1. Celiac disease is common: affecting an average of 1/133 Americans and up to 1/22 for those associated with risk factors.
2. The average duration of symptoms for celiac patients before they are correctly diagnosed is 11 years.
3. Celiac disease is twice as common as Crohn’s, ulcerative colitis and cystic fibrosis combined.
4. Approximately 50% of adult patients present with atypical symptoms.
5. Celiac disease is often misdiagnosed as irritable bowel syndrome or lactose intolerance and up to 1/3rd of celiac disease patients have been previously diagnosed with IBS.
6. Celiac disease meets the criteria for the World Health Organization for justifying general screening.
7. Physicians may use more widely known but less accurate serological testing that can result in missed diagnosis.
8. Up to 21% of intestinal biopsies, necessary for confirmation of celiac disease, are rejected by insurance companies, claiming that the cost of the testing isn’t justified by the symptoms.
9. Celiac disease has a 95 percent genetic predisposition.
10. Celiac disease is associated with or can lead to a number of other disorders including infertility, premature births, reduced bone density (both osteopenia and osteoporosis), neurological disorders, malignancies such as adenocarcinoma, non-Hodgkins lymphoma, and others, and a host of autoimmune disorders such as insulin dependent diabetes, thyroid disease, Sjogren’s syndrome, Addison’s disease, Psoriasis, autoimmune liver disease, and cardiomyopathy.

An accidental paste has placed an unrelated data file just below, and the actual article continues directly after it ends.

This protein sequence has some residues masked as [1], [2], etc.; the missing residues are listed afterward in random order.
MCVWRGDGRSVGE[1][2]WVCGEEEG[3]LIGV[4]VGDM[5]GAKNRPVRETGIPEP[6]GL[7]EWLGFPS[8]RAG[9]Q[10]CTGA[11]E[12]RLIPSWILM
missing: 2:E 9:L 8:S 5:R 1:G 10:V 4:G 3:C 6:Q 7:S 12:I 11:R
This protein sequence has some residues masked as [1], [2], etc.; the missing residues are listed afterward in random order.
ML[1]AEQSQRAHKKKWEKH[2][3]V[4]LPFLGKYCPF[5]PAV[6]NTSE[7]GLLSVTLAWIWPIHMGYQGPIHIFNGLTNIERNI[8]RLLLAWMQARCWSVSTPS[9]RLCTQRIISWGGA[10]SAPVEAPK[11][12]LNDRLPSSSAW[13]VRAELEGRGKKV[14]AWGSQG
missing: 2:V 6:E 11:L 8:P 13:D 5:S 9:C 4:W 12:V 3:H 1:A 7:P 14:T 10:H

We have enjoyed the redneck jokes for years. It's time to take a reflective look at the core beliefs of a culture that values home, family, country and God. If I had to stand before a dozen terrorists who threatened my life, I'd choose a half dozen or so rednecks to back me up. Tire irons, squirrel guns and grit -- that's what rednecks are made of. I hope I am one of those. If you feel the same, pass this on to your redneck friends. Ya'll know who ya' a re.

You might be a redneck if: It never occurred to you to be offended by the phrase, 'One nation, under God.'

You might be a redneck if: You've never protested about seeing the 10 Commandments posted in public places.

You might be a redneck if: You still say 'Christmas' instead of 'Winter Festival.'

You might be a redneck if: You bow your head when someone prays.

You might be a redneck if: You stand and place your hand over your heart when they play the National Anthem.

You might be a redneck if: You treat our armed forces veterans with great respect, and always have.

You might be a redneck if: You've never burned an American flag, nor intend to.

You might be a redneck if: You know what you believe and you aren't afraid to say so, no matter who is listening.

You might be a redneck if: You respect your elders and raised your kids to do the same.

You might be a redneck if: You'd give your last dollar to a friend.